If you value or appreciate your technology, than you might already be aware of the fast rate at which it changes. Whether it’s a smartphone, tablet, laptop or games console which interests you, it seems there is always a new model which you could benefit from.
Keeping up with the latest developments in technology is therefore something which many individuals pride themselves on doing – but it’s not always easy. Aside from the difficulties of keeping track of the latest advancements, finding the cash to fund new purchases can also be difficult.
Of course, buying new gadgets and devices means something is getting replaced. These old gadgets no longer serve you any purpose but that doesn’t mean they can’t still be useful. You might not want them anymore but they may still hold a decent value which could make them desirable to others. This is where mobile phone recycling comes in. Services such as Music Magpie will happily pay you for your unwanted gadgets and digital media and this allows you to recoup some of your cash on items which you no longer want.
This is ideal when you’ve just got a new device that cost a fair amount of money. Recycling the old device for cash can help cover the cost of a new model and makes perfect financial sense.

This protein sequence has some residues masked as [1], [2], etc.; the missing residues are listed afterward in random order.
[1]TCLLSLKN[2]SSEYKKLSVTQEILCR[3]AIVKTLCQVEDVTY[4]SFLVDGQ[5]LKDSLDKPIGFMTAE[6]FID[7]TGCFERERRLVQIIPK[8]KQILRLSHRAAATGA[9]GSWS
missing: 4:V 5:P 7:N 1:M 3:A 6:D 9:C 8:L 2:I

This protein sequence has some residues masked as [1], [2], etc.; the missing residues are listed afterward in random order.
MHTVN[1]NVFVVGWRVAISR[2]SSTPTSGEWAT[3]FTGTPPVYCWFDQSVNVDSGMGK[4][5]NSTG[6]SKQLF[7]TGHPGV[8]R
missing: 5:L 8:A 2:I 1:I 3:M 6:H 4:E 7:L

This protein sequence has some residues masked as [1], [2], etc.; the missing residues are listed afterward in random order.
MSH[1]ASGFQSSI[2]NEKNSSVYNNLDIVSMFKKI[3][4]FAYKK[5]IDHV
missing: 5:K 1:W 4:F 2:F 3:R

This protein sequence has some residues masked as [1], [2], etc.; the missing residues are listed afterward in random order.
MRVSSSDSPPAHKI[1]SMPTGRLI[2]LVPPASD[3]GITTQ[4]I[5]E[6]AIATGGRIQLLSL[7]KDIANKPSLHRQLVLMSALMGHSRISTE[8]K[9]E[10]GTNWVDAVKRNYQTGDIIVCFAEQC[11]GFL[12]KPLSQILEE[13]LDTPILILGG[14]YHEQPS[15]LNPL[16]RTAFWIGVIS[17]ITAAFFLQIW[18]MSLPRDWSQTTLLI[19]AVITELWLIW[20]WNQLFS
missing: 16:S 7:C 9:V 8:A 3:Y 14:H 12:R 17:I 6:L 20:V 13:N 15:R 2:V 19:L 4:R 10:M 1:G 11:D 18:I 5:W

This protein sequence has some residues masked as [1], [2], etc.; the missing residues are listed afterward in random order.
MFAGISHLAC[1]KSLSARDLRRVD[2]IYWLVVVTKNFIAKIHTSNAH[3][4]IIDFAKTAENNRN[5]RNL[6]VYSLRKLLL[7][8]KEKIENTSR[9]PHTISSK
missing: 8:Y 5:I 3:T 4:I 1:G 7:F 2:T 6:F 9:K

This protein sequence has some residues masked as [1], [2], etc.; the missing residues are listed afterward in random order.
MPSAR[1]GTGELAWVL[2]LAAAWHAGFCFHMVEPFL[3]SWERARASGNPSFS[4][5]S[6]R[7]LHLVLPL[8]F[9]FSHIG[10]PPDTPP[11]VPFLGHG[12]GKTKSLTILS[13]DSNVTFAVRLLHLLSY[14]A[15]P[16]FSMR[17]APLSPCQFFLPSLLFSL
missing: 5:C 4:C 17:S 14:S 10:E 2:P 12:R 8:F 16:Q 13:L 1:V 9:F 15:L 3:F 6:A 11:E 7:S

When to upgrade
The next question you should consider is over when to upgrade. Some phones come out on a near-yearly basis and if you were to upgrade each and every time then buying a phone would become a regular, annual expense.
If you take a step back and assess the actual device, you may find such action is not strictly necessary. Whilst it could be argued we rarely need a new phone or gadget, there are times when upgrading simply makes no sense. In some model ranges, the improvements made between models are marginal and that means you could be paying out more cash for a phone which is barely better than your current handset.
A slightly bigger screen or better camera doesn’t always warrant handing over a large amount of money. Always ask yourself what improvements are offered over your existing phone and how much difference will these actually make to you as the user. A larger screen or better camera may sound good on paper but will you actually notice the difference when holding the device in the flesh?
If you don’t want to hand over the full price up-front, you are free to look at alternatives. With phones and other devices, this is usually through periodic/monthly payments. Overall, you usually end up paying more than the device is worth but the payment process is more manageable and if taken as part of a contract then you could find it financially beneficial when it comes to the allowances you get for calls, text messages and data.
Of course, this set-up will tie you into a contract for a set amount of time and this may limit when you’re able to upgrade your phone again so is always worth considering.
This is a guest post submitted on behalf of Music Magpie. If you’re interested in mobile phone recycling, they accept virtually all makes and model of handset, offering fair prices for the sale.